The more recent wars, in Kosovo, Afghanistan, Iraq, Syria, Libya, and elsewhere (in covert operations) are just as fruitless and immoral as in Vietnam. They wreak havoc and deaths, with no positive results. A half-century ago, Berrigan protested against a war driven by the politicians’ fears of “losing to the communists.” More recently, he protested against wars driven by the politicians’ fears of “losing to the terrorists.”

Yet in all of these wars we have continually failed to recognize the core truth: we have been our own worst enemy. Our failing is a moral one because it reflects our society’s collective unwillingness to look deeply into our motives despite their harrowing life-and-death implications. Even after Barack Obama acknowledged that the NATO-led war in Libya led to a colossal debacle, we have yet to have a serious national debate about it, much less even a second look.

Hillary Clinton is an oddity and a serious worry. Despite the fact that she entered politics as a student activist against the Vietnam War, she has morphed into one of the leading hawks of our time. While Obama has clearly agonized over the Middle East wars, Clinton has consistently and blithely called for their escalation. During the past 20 years she has shown no hesitation in launching wars, no repentance when they have become disasters, and no evident learning from one war to the next. Americans remain unaware of how these wars have directly unleashed the demons of radical jihadists and terrorism, indeed some of it directly financed by the US (as in Afghanistan), and others financed by America’s ostensible allies, Saudi Arabia and Turkey.

Father Berrigan was therefore a special gift to America, a remarkably brave moral voice who persistently tried to warn America about the high costs of arrogance. His was the kind of voice that the American establishment reproaches and jails, the kind that puzzles the New York Times because he stood “unrepentant.” Berrigan raised moral issues about the United States that are as urgent and pressing today as they were almost a half-century ago he set alight the draft files in Catonsville.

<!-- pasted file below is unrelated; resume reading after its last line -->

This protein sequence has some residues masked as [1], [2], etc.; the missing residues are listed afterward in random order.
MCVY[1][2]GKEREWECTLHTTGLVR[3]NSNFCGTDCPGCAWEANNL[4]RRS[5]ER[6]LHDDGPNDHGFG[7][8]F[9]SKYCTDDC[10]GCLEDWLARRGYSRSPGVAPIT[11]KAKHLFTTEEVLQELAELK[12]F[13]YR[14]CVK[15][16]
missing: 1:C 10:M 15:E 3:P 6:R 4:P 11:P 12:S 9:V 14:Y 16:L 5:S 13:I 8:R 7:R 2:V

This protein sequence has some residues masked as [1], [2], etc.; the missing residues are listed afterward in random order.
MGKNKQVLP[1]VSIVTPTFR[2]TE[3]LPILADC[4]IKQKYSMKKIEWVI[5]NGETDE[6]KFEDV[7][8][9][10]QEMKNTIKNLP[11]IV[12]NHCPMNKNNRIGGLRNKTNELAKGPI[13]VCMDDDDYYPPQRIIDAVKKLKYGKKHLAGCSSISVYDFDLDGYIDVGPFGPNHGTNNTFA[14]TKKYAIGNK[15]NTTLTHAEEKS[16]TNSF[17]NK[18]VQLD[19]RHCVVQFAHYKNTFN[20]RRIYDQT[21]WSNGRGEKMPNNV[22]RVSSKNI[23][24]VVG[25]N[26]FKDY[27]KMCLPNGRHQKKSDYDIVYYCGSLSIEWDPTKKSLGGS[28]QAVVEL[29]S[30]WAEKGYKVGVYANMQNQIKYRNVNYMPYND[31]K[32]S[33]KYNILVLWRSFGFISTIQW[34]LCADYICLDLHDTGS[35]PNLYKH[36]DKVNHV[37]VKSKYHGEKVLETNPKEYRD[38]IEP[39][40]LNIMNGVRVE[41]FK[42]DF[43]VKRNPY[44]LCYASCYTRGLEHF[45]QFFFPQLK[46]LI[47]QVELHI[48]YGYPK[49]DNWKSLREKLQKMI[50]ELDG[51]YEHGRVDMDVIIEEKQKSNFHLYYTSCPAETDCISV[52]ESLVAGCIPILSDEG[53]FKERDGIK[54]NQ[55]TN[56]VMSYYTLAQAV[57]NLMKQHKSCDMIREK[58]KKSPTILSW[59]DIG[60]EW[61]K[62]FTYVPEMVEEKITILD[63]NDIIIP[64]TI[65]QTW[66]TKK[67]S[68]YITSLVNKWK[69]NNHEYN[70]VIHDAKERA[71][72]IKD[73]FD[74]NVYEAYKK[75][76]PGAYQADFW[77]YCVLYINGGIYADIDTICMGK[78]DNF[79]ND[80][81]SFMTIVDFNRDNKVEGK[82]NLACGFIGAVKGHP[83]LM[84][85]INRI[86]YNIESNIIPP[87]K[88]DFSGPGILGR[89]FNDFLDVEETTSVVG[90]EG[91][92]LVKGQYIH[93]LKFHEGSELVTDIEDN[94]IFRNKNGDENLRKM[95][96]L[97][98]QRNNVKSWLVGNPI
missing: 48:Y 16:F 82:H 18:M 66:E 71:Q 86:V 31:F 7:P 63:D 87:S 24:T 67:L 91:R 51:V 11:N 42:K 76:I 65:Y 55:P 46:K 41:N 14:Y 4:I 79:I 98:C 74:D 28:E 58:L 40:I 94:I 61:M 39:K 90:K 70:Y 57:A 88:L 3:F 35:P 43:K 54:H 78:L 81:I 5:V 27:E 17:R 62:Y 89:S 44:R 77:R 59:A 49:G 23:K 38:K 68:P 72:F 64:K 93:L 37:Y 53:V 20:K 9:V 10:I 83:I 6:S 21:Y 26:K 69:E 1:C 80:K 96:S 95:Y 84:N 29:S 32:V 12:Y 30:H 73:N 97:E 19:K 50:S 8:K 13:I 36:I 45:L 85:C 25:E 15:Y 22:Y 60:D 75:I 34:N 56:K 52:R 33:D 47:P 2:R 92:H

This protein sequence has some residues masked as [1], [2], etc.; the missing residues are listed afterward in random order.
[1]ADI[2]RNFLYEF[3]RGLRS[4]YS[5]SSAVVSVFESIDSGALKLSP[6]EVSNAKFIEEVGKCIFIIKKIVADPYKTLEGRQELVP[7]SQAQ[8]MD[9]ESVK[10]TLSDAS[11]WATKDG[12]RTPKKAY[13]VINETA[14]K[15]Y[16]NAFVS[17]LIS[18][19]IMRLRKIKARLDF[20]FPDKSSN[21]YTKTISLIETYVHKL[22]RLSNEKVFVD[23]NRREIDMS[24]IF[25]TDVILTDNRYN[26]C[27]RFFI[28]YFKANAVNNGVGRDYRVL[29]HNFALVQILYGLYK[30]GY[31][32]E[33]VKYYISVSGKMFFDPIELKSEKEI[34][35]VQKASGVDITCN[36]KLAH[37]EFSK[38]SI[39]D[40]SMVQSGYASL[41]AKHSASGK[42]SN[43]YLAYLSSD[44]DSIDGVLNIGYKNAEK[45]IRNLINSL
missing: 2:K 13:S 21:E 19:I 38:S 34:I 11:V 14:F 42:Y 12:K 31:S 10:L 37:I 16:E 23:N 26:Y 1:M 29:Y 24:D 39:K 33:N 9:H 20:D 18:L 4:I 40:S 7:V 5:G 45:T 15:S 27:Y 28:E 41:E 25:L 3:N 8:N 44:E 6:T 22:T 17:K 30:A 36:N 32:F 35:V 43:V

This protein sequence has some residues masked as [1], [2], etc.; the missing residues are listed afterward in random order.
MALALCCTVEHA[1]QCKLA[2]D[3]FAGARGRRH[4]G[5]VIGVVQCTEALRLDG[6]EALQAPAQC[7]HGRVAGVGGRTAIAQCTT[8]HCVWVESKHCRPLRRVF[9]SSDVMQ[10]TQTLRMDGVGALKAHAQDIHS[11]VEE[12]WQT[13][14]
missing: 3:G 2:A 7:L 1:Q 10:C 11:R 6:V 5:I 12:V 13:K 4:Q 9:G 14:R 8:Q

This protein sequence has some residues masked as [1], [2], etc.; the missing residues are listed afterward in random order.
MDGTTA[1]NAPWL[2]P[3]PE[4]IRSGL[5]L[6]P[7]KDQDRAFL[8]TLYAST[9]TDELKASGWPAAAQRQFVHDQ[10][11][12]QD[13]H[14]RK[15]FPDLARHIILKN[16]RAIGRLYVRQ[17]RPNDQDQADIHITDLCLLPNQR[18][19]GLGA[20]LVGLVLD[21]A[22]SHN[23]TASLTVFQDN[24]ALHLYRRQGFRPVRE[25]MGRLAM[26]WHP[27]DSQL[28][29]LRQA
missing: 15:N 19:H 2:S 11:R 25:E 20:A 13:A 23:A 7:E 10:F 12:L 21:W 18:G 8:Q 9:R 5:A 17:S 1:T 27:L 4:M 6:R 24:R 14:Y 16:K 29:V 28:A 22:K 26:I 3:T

Jeffrey D. Sachs

Jeffrey D. Sachs

Jeffrey D. Sachs is the Director of The Earth Institute, Professor of Sustainable Development, and Professor of Health Policy and Management at Columbia University. He is Special Advisor to United Nations Secretary-General Ban Ki-moon on the Millennium Development Goals, having held the same position under former UN Secretary-General Kofi Annan. He is Director of the UN Sustainable Development Solutions Network. He is co-founder and Chief Strategist of Millennium Promise Alliance, and is director of the Millennium Villages Project. A recent survey by The Economist Magazine ranked Professor Sachs as among the world’s three most influential living economists of the past decade. Sachs is the author, most recently, of The Age of Sustainable Development," 2015 with Ban Ki-moon.